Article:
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Re: [dvd-discuss] Bunner wins DeCSS trade secret appeal

Noah silva wrote:
> Well my personal guieline for what constitutes a program is simple, I
> divide it into three areas:
> a.) Data (Gif files, text files, wavs files, etc.)

With block based encoding schemes like MPEG this line gets a bit fuzzy. 
Much of the stream is "motion compensation" which is effectively a
series of block blit (or texture map) instruction -- move these pixels
from this area to that area.  In order to do this block blits
efficiently on a graphics accelerator you must interpret these commands
in to real graphics primitives -- but the closer the real graphics ops
match the motion compensation instruction stream the more efficient the
process.  This make (at least this intermediary step) look a lot more
like a program than data.  It certainly goes beyond the mindless -- set 
output level, repeat -- of a CD ROM stream.

> b.) Scripts (VBA, Javascript, shell scripts, DOS Batch files, etc.)
> c.) executable code (ELF executables, .EXE files, etc.)

Given software based processor emulators, and HW implementations of
virtual machines (BASIC, Java etc.) -- I don't see that b.) and c.) can
be cleanly delineated.  One processor's executable is another
processor's script -- to be interpreted by the emulator, code morpher or

> But still, if a file contains instructions that can be executed on the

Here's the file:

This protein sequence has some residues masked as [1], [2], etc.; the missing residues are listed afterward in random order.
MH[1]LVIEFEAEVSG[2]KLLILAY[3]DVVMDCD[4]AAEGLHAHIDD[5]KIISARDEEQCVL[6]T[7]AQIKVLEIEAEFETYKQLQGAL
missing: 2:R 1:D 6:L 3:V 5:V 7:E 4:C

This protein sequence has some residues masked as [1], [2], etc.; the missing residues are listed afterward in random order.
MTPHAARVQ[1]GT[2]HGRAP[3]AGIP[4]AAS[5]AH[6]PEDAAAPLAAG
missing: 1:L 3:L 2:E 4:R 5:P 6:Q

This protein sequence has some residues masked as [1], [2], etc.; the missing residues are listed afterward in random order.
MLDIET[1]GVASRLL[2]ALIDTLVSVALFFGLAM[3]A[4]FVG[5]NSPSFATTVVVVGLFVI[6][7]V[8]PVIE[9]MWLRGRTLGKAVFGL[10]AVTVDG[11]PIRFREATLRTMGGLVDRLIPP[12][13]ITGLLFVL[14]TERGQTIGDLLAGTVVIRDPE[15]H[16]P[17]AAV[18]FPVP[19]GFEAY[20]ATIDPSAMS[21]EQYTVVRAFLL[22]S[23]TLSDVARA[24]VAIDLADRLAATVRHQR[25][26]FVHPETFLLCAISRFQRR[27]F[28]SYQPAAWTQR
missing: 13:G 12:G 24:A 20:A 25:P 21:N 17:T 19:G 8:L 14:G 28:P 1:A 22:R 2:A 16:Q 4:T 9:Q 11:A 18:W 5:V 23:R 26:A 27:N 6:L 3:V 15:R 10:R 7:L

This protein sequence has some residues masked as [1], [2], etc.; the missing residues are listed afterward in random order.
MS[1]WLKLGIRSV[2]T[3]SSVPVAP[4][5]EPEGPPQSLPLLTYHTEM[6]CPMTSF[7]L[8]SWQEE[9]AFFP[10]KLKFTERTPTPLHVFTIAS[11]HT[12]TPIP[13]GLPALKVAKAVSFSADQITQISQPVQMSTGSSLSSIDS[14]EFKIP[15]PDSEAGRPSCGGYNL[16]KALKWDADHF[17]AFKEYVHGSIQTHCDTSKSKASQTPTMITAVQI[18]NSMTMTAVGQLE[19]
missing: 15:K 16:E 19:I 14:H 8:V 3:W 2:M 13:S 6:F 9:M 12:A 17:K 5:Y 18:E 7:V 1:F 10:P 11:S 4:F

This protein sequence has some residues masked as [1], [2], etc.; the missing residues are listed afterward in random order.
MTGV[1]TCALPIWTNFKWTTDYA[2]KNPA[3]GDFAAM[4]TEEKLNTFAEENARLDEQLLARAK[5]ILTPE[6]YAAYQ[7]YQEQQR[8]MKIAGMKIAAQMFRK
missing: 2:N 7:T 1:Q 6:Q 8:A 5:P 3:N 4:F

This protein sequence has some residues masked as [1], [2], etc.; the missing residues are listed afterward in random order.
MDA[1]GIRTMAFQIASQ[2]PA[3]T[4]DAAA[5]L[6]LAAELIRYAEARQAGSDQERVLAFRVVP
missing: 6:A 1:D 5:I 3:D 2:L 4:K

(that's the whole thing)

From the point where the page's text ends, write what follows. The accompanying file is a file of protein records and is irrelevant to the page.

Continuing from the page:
> hardware (a general purpose processor) (wether or not they use an
> operating system), it is a "program" in a real sense.  

This seems an arbitrary distinction.  Are DSP's "general purpose
processor"'s?  Are programmable network switches?  Where does one draw
the line?

> If the
> "Program" requires a run-time system other than the operating system
> (meaning excel, paradox, lotus notes, etc.), it may not be a program.
> In my definition, the C code isn't a program until it's compiled.

I think you'd be alone in that assertion.

> This definition has kept my IT department off my back for a while.  (I
> have to explain why I need "real" programming languages instead us using
> excel, etc. for everything).

The answer doesn't have to do with ontology, but productivity.  The fact
is that different tools are better for different uses.  I've used Excel
for interesting and complex problems. When then underlying basis
function of the problem is the spreadsheet (essentially an acyclic
dependency graph) -- why reinvent that functionality?  I've written
report-extraction tools in Perl -- why reinvent the laziness of $_   and
=~  ?  I've written make systems in Gnu Make, and allong the way
graphics and animation tools in Fortran, C, and C++'s.  When a system is
not easily represented in an extant targeted language, like Excel or
Perl and the complexity and difficulty exceed the performance and
maintainability thresholds of DOS or bash -- then it's time for a
compiled language.

But they are ALL programs.

.002 in respectful disagreement